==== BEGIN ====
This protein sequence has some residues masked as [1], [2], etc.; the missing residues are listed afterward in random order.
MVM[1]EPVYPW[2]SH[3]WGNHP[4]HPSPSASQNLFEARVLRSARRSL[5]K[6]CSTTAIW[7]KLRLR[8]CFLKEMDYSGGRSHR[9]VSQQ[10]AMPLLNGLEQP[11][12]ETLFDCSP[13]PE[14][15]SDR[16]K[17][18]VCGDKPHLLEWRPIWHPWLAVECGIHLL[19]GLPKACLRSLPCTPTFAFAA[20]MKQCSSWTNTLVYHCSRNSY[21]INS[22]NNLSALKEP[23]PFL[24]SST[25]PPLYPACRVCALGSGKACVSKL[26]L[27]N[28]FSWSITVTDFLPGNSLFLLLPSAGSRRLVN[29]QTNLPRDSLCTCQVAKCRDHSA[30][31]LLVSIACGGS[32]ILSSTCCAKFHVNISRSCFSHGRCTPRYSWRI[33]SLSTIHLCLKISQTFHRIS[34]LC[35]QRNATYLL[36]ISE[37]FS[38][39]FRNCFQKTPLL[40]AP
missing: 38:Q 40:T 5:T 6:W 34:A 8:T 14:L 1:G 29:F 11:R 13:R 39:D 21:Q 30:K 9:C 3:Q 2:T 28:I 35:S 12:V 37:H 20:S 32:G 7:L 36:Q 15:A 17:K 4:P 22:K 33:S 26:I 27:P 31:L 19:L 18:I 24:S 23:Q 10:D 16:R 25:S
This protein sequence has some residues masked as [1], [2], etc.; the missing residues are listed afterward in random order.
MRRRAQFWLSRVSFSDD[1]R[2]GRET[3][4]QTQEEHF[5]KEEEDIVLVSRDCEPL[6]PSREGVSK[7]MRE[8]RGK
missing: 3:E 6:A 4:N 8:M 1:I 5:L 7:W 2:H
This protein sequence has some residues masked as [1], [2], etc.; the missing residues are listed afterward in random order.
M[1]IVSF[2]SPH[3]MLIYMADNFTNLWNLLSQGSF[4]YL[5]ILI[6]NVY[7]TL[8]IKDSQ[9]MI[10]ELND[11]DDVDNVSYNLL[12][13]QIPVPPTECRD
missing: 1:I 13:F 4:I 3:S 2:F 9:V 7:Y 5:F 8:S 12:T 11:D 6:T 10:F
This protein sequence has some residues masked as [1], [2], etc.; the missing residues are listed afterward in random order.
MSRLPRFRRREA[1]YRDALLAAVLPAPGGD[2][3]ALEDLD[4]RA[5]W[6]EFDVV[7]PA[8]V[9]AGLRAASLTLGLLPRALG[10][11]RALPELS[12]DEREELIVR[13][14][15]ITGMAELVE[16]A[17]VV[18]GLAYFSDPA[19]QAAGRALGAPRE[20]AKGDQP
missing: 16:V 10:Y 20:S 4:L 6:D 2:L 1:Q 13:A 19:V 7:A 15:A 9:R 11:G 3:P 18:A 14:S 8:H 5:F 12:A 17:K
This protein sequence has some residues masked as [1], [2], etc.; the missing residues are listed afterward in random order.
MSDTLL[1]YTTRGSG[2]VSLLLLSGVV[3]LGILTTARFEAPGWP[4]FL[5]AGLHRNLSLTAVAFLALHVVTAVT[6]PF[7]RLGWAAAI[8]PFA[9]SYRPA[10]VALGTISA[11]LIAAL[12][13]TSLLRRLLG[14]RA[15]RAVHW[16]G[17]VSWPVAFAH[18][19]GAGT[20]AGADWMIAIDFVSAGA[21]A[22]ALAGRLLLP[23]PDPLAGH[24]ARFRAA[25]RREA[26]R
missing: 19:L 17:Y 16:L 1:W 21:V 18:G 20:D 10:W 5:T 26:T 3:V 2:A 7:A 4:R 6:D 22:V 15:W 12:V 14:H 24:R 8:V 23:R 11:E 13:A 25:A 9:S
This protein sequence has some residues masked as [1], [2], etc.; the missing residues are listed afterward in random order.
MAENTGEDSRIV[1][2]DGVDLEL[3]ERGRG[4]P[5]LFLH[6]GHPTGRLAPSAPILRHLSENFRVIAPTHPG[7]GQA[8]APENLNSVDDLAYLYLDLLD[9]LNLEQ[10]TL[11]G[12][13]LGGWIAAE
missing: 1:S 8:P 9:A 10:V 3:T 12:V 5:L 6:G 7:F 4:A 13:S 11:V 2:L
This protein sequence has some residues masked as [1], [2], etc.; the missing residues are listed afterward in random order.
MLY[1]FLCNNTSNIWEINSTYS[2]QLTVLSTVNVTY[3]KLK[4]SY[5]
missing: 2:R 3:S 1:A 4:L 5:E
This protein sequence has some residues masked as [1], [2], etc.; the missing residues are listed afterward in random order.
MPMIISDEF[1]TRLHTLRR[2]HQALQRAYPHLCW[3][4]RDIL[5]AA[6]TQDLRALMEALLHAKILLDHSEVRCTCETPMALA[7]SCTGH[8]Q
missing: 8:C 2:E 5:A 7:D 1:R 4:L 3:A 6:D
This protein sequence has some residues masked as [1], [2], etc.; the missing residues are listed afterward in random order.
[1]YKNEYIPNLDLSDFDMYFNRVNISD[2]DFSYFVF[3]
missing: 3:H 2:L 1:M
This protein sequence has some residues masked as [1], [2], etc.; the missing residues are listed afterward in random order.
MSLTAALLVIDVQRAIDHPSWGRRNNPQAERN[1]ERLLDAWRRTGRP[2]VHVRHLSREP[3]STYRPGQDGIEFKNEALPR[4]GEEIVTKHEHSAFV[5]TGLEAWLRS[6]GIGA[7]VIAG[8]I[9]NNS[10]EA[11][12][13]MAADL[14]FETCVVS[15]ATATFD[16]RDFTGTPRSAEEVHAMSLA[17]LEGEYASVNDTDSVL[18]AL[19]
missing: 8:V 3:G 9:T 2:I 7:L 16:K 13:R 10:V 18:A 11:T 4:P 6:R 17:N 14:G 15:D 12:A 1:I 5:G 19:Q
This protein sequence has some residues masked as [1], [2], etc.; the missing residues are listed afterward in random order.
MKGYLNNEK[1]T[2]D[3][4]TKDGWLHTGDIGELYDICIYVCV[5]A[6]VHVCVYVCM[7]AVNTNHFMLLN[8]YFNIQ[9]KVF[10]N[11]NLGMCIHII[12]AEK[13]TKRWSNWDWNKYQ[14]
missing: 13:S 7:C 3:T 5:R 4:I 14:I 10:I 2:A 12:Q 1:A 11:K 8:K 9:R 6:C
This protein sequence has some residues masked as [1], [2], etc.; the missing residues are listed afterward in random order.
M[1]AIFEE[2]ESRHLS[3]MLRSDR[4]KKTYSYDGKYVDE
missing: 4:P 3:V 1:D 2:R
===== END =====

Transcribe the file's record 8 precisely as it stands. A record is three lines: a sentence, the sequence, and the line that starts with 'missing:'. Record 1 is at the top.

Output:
This protein sequence has some residues masked as [1], [2], etc.; the missing residues are listed afterward in random order.
MPMIISDEF[1]TRLHTLRR[2]HQALQRAYPHLCW[3][4]RDIL[5]AA[6]TQDLRALMEALLHAKILLDHSEVRCTCETPMALA[7]SCTGH[8]Q
missing: 8:C 2:E 5:A 7:D 1:R 4:L 3:A 6:D